Tulane’s Freeman School: Putting A Rankings Scandal Behind It
When Ira Solomon became the new dean of Tulane University’s Freeman School of Business in July of 2011, he arrived with a desire to create a school that would provide students with not only business skills but also a set of values to guide ethical behavior.
Little more than a year into the job, however, Solomon was confronted with a thorny ethical issue of his own. In the fall of 2012, the school’s admissions team had disturbing news to report. The latest GMAT scores for the entering class and the number of MBA applications to its MBA program were shockingly low. So low, in fact, that the latest numbers bore no relationship to the school’s previously reported stats.
The irony of the situation could not have been lost on Solomon, a former auditor for KPMG and an accounting expert. For nearly three decades, he taught accounting at the University of Illinois and had been the department chair. Now, the dean who talked about the importance of ethics was hearing that someone had apparently cooked the admissions books, reporting false data to U.S. News & World Report so that Freeman would look better in the magazine’s annual rankings of the nation’s best MBA programs.
“My first reaction was, ‘Oh, my God,’” recalls Solomon, whose broad shoulders make him look more like a linebacker for a football team than an accountant. “We did a little bit of legwork to verify that the situation was as it appeared. And within the next 24 hours I was on the phone with the provost and university legal counsel. They took over at that point, as they should.”
AN INDEPENDENT LAW FIRM WAS BROUGHT IN TO INVESTIGATE
What Solomon ultimately discovered would shake the school to its very core. After a lengthy investigation by law firm Jones Day, Solomon found out that the school had inflated its reported GMAT scores by an average of 35 points for the past five consecutive years. It also had claimed to have 116 more applicants per year than it actually had to make itself appear more selective.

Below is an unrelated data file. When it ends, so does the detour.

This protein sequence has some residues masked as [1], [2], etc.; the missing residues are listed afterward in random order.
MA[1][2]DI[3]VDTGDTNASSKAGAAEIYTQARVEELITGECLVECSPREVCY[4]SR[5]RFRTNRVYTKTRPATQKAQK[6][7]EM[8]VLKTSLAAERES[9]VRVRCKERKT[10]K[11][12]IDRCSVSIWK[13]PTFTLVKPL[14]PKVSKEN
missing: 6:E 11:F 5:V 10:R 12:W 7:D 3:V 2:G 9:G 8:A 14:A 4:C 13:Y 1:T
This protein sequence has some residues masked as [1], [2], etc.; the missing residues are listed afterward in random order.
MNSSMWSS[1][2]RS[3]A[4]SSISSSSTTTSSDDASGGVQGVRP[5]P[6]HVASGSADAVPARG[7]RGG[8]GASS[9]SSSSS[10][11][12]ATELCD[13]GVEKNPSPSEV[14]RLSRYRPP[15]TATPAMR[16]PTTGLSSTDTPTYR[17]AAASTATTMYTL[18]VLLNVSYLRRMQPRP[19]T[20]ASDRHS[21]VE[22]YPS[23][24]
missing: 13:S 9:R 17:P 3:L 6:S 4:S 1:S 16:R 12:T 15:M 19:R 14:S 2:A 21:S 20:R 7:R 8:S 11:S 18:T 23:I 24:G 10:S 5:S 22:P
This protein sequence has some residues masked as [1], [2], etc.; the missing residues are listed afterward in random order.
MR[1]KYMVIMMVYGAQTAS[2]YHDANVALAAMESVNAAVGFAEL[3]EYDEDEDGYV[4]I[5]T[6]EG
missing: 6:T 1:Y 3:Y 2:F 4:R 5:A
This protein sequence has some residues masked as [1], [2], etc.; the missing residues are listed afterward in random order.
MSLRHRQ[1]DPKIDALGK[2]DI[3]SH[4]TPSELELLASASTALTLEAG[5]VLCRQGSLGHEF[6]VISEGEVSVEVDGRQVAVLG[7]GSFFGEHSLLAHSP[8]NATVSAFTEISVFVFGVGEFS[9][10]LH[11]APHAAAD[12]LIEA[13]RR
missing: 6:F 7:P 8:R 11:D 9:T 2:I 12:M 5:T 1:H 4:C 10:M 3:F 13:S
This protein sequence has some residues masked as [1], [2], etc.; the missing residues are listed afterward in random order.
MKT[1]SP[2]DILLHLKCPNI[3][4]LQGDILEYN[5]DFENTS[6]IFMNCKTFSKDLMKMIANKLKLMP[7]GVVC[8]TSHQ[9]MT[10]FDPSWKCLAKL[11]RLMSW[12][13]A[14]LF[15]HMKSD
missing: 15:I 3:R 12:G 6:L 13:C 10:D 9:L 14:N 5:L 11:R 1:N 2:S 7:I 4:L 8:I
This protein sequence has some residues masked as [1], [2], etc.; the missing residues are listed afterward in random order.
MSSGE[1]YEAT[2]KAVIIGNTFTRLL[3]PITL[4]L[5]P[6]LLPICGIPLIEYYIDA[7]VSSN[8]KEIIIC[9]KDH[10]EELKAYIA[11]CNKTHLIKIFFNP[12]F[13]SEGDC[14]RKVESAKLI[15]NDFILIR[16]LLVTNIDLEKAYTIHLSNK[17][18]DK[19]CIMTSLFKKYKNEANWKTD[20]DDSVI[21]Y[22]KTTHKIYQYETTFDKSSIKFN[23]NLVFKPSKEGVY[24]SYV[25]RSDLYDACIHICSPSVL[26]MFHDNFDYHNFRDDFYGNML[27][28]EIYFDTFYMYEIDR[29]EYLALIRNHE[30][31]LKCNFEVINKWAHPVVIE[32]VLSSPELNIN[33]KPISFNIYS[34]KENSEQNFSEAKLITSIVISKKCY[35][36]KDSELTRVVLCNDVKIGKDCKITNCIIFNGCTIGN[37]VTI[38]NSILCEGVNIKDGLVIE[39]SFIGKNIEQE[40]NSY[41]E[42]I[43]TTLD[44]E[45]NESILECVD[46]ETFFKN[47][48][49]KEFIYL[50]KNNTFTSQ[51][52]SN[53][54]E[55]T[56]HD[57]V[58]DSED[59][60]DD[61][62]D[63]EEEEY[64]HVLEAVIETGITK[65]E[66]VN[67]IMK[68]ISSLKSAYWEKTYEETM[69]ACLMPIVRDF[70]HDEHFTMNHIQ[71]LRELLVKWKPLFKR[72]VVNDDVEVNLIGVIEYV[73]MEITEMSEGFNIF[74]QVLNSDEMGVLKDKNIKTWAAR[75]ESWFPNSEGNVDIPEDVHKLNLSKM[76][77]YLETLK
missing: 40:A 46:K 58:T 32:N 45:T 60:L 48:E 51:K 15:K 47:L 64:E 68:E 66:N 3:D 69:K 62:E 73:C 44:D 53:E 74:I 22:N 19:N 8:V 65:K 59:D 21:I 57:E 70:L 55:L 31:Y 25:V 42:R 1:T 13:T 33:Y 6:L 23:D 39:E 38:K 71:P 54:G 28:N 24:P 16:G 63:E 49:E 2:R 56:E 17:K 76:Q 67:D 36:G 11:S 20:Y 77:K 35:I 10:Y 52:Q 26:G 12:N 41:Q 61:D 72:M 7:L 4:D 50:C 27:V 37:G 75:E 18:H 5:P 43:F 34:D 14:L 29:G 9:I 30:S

The investigation determined that “a single business school employee” was responsible for the mess. Solomon has never publicly called out the person but has said in a statement “the individual is no longer at the school.” The school’s director of admissions for the five-year period for which false data was reported had been Bill Sandefer, who left the school in 2012 to become the senior director of graduate admissions at UC-Davis’ Graduate School of Management. (UC-Davis recently confirmed that Sandefer is no longer an employee.)
The falsified numbers, consistently reported to U.S. for its annual ranking of the best business schools, helped to push Freeman into the top 50 best MBA programs in the U.S. with a rank of 43rd last year. When Solomon informed U.S. News of the fraud, the magazine immediately tossed the school from its rankings. Based on accurately reported data this year, the Freeman School plummeted 24 spots to a rank of 67th.
THE SCANDAL HAS DEALT A DEVASTATING BLOW TO THE SCHOOL
The rankings tumble along with the ripple effect of all the bad news has exacted a terrible blow on the school. Freeman’s acceptance rate ballooned to 82.9%, up from the reported 56.7% number last year. GMAT scores also have obviously taken a hit — dropping from 670 to an average of 629. And only 54.9% of students had job offers at commencement this year, down from a reported 78.8% last year.
Solomon, however, says the incident only slightly diminished the school’s pool of MBA applicants. “Interestingly enough, our applicant pool has only been modestly lower than what the actual applicant pool had been,” he says. “Notice my words there because they were very carefully chosen … we have seen a decline of what was the actual applicant size in the last few years, but it’s not major.”
With the worst of the scandal behind him, Solomon is now focused on restoring the school’s reputation and credibility—especially in light of his own early vision of the school based on teaching values and ethics. He’s brought in several new members of the leadership team, including a veteran admissions director in Patrick Foran, the former director of Manchester Business School’s outpost in Miami after a seven-year stint as MBA admissions director for the University of Florida.
To assume the role of associate dean for graduate programs, Solomon also lured a former colleague from the University of Illinois, John Clarke, who had been an assistant dean and the executive director of the university’s Academy for Entrepreneurial Leadership. Together, Solomon says, they hope to substantially improve the school’s one-on-one relationship with students.
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